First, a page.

Regroupement féministe du Nouveau-Brunswick, a feminist group based in Moncton held a webinar on June 30, 2020, to discuss the finding of its three-year project about women in politics.
Nadia Angélique and Christine Griffin, the coordinators, presented the project, called “Chantier féministe : travail avec les partis politiques pour augmenter le nombre de femmes qui se présentent aux élections” (Feminist Worksite: Working with political parties to increase the number of women running in elections).
The project coordinators carried out various activities during their research including a social innovation lab, interviews, and collaborations with provincial political parties. All of these activities will lead to a guide for the political parties which will come out soon.
Christine Griffin introduced the various barriers to women’s political participation identified by project participants, including the “boy’s club” environment, non-transparent recruitment of candidates, harassment and violence from other politicians and the public, difficult conciliation of personal and political lives for women, and other familiar prejudices about women (they are too sensitive, for example).
A longtime activist for women’s rights in the province, Nancy Juneau, moderated the online panel which featured three speakers: Carmen Budilean, Norma Dubé and Marilyne Gauvreau. The speakers were given five minutes to answer a series of questions circulated in advance.
Norma Dubé retired five years ago from the provincial public service, where she served most notably as Assistant Deputy Minister of the Women’s Equality Branch. Dubé was part of the group of 12 women who started the Women 50% Initiative after questioning the absence of women in the legislature and actively recruited women into the political race. In the 2018 provincial election, the number of votes cast for women candidates represented a 30 per cent increase from 2014, despite the minimal change in the number of women elected.
Carmen Budilean has worked since 2010 for various political parties and was previously the Executive Director the Green Party of New Brunswick. Budilean criticized parties’ obsession with “electability” of candidates, their use and abuse of gender and racial quotas and mentioned the need for “true public consultation,” which would include marginalized groups. She made a case for proportional representation and systemic changes (like public daycares) to make women’s participation easier.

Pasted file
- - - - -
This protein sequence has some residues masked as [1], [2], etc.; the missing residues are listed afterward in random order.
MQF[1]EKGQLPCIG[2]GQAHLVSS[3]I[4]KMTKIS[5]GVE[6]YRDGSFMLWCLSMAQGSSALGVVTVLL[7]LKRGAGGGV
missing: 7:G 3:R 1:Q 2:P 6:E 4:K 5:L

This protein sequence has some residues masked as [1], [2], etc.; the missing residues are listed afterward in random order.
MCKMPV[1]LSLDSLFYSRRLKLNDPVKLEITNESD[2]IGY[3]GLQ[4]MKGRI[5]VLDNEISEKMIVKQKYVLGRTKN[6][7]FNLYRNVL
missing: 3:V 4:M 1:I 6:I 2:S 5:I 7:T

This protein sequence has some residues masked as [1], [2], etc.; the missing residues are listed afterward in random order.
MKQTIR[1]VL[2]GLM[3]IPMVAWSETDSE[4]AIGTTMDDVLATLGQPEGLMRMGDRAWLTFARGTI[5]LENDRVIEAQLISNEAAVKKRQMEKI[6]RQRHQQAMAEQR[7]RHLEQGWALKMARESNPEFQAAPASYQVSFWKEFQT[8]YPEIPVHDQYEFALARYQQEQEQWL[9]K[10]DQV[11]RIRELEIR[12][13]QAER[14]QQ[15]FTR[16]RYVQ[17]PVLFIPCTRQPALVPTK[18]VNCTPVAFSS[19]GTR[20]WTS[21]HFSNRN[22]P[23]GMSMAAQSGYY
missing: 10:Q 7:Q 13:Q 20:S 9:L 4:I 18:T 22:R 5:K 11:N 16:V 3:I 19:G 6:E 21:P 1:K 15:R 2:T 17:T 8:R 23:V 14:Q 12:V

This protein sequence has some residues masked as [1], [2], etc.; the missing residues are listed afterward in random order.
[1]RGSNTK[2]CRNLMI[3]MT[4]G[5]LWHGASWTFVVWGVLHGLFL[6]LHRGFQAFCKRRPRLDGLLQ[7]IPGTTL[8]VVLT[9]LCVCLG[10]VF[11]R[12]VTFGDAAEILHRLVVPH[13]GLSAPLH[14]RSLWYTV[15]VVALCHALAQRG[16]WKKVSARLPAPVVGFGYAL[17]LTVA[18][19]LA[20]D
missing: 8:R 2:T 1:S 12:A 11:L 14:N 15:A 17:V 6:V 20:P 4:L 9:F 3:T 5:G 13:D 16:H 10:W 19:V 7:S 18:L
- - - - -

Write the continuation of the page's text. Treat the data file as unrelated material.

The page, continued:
Marilyne Gauvreau is a PhD student in education at the Université de Moncton and has been active in political life since the age of 17. In 2017, Gauvreau taught the first Gender and Sociology course at the Université de Moncton. Gauvreau signaled the absence of young people in the Legislature as a problem. In a study she carried out in 2010, she found that the presence of a larger number of parties had a positive impact on the presence of women candidates. Even though there are only 11 women in the Legislature, she sees it as progress. Gauvreau differentiated between the equality in rights and true gender equality, both of which still have to be attained.
When asked about solutions for the future, Budilean differentiated reformist from revolutionary solutions. For her, reformist solutions are structural changes like prohibiting donations from companies, limiting the amount of donations, or creating a publicly funded daycare system. However, conscious of larger issues, she criticized the economic system in which “profitability and rentability favours inequalities” and maintains “the patriarchal image of women.” She believes women need to “dream big” in their ideas.
Gauvreau said that “corrective measures” should be put in place instead of “punitive measures” like fines. For example, she suggested more quotas for women’s participation in political parties, a set number of seats for women, or, more “radically,” a law on gender equality. She sees the recent adoption of a parity measure in the Board of Directors of the SANB and the pay equity legislation in the public sector as very positive steps.
Dubé presented her ideas as more “pragmatic.” She sees the rural nature of N.-B. as an obstacle for provincial members of the legislature since women in Fredericton have less distance to travel than those in Campbellton. She hopes the momentum started with the Women 50% Initiative and continued by the RFNB project will continue.
Gauvreau and Dubé both lamented the lack of interest from both men and the media to women’s issues in the province. Dubé condemned the “deplorable portrayal of women” in the media during the last provincial elections.
This panel marked the end of Nelly Dennene’s leadership of the Regroupement féministe du Nouveau Brunswick, founded in 2007 to address the concerns of francophone women in the province. For the past three years, Dennene has confidently led the group through major projects on issues ranging from violence and sexual consent to studying economic power of women. With the organization since 2015, Dennene made significant contributions to advancing women’s issues in the province.
Sophie M. Lavoie writes on arts and culture for the NB Media Co-op and is a member of the Editorial Board.